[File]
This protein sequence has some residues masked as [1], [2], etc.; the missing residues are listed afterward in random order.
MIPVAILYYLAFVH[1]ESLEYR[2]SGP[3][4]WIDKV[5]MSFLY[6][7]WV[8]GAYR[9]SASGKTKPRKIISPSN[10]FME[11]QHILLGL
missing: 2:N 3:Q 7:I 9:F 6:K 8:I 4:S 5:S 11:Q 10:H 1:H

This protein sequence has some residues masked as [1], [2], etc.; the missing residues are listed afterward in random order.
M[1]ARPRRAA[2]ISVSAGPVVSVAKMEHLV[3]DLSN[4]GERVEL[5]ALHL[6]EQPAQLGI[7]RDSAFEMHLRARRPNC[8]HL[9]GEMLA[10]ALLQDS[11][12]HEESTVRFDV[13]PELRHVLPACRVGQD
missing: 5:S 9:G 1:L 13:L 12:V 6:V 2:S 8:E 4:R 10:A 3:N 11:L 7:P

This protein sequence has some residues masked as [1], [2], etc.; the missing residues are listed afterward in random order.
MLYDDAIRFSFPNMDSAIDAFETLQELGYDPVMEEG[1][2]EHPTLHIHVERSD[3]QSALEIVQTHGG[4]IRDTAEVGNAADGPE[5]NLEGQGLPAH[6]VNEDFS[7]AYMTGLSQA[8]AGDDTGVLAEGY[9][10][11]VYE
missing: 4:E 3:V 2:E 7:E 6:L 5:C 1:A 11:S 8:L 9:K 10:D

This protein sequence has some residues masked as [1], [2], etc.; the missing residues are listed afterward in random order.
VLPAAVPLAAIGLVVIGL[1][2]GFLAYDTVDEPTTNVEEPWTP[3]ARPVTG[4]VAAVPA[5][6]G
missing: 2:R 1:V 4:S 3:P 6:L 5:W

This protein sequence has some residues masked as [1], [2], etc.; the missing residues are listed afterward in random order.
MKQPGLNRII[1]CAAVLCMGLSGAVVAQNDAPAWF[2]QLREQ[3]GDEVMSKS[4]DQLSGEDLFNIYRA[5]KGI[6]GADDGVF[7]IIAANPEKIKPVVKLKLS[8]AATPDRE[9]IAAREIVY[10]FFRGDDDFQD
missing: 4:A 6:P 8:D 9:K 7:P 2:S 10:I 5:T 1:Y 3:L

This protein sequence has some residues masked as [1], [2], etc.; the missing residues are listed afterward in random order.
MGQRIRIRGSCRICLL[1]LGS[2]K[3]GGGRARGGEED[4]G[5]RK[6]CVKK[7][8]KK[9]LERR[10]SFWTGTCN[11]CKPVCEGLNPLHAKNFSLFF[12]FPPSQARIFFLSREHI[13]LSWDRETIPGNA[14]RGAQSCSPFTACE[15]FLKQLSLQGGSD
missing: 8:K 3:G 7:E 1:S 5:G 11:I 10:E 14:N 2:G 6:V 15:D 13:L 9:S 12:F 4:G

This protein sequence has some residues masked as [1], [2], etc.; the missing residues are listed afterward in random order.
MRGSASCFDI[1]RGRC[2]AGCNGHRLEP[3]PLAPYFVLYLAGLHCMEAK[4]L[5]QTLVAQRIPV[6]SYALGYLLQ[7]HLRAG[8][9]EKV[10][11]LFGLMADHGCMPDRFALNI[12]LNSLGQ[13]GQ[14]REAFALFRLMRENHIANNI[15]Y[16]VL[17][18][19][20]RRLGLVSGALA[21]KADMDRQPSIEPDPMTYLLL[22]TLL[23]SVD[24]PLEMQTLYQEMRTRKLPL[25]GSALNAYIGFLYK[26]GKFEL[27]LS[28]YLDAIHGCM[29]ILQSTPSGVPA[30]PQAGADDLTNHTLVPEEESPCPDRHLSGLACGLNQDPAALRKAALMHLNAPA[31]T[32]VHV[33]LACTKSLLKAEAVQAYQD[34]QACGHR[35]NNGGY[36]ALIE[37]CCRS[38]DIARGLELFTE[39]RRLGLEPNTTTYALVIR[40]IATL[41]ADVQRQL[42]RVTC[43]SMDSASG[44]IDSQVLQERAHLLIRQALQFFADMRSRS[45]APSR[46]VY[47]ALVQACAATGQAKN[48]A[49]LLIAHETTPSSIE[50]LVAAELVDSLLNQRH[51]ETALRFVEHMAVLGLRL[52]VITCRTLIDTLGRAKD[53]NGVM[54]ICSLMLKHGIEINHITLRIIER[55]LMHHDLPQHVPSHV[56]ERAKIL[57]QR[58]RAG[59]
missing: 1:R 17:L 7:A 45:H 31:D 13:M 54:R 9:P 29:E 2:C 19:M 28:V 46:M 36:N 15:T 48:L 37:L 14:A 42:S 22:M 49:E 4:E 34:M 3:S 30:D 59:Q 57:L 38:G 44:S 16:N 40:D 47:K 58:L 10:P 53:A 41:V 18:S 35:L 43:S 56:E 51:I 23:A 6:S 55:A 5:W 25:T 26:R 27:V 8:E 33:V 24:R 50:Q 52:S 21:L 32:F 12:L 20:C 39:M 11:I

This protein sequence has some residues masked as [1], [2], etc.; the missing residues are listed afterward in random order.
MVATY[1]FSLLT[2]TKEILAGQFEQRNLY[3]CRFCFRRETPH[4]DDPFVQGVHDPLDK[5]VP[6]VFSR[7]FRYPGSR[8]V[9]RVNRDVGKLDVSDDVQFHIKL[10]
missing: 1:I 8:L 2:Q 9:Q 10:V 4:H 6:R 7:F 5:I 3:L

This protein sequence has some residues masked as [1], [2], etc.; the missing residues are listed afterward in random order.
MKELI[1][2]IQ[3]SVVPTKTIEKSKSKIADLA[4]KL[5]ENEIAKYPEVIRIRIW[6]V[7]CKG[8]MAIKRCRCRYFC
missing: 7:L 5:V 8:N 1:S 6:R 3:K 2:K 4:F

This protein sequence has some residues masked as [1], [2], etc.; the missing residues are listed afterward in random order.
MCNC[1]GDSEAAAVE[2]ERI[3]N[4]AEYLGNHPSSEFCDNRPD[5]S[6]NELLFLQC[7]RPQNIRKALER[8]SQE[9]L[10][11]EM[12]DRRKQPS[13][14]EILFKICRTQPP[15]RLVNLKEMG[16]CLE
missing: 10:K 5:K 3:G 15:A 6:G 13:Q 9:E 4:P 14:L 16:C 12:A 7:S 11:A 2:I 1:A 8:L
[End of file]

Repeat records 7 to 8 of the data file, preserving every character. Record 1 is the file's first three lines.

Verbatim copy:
This protein sequence has some residues masked as [1], [2], etc.; the missing residues are listed afterward in random order.
MRGSASCFDI[1]RGRC[2]AGCNGHRLEP[3]PLAPYFVLYLAGLHCMEAK[4]L[5]QTLVAQRIPV[6]SYALGYLLQ[7]HLRAG[8][9]EKV[10][11]LFGLMADHGCMPDRFALNI[12]LNSLGQ[13]GQ[14]REAFALFRLMRENHIANNI[15]Y[16]VL[17][18][19][20]RRLGLVSGALA[21]KADMDRQPSIEPDPMTYLLL[22]TLL[23]SVD[24]PLEMQTLYQEMRTRKLPL[25]GSALNAYIGFLYK[26]GKFEL[27]LS[28]YLDAIHGCM[29]ILQSTPSGVPA[30]PQAGADDLTNHTLVPEEESPCPDRHLSGLACGLNQDPAALRKAALMHLNAPA[31]T[32]VHV[33]LACTKSLLKAEAVQAYQD[34]QACGHR[35]NNGGY[36]ALIE[37]CCRS[38]DIARGLELFTE[39]RRLGLEPNTTTYALVIR[40]IATL[41]ADVQRQL[42]RVTC[43]SMDSASG[44]IDSQVLQERAHLLIRQALQFFADMRSRS[45]APSR[46]VY[47]ALVQACAATGQAKN[48]A[49]LLIAHETTPSSIE[50]LVAAELVDSLLNQRH[51]ETALRFVEHMAVLGLRL[52]VITCRTLIDTLGRAKD[53]NGVM[54]ICSLMLKHGIEINHITLRIIER[55]LMHHDLPQHVPSHV[56]ERAKIL[57]QR[58]RAG[59]
missing: 1:R 17:L 7:A 45:H 31:D 13:M 54:R 9:P 29:E 2:C 19:M 28:V 46:M 36:N 15:T 48:L 37:L 14:A 42:S 22:M 49:E 4:E 34:M 3:S 30:D 59:Q 57:L 38:G 44:S 16:N 40:D 47:K 58:L 10:P 53:A 41:V 18:S 35:L 43:S 56:E 51:I 23:A 6:S 55:A 5:W 25:T 26:R 27:V 8:E 33:V 24:R 50:Q 52:S 21:L 32:F 12:L 20:C 39:M 11:I

This protein sequence has some residues masked as [1], [2], etc.; the missing residues are listed afterward in random order.
MVATY[1]FSLLT[2]TKEILAGQFEQRNLY[3]CRFCFRRETPH[4]DDPFVQGVHDPLDK[5]VP[6]VFSR[7]FRYPGSR[8]V[9]RVNRDVGKLDVSDDVQFHIKL[10]
missing: 1:I 8:L 2:Q 9:Q 10:V 4:H 6:R 7:F 5:I 3:L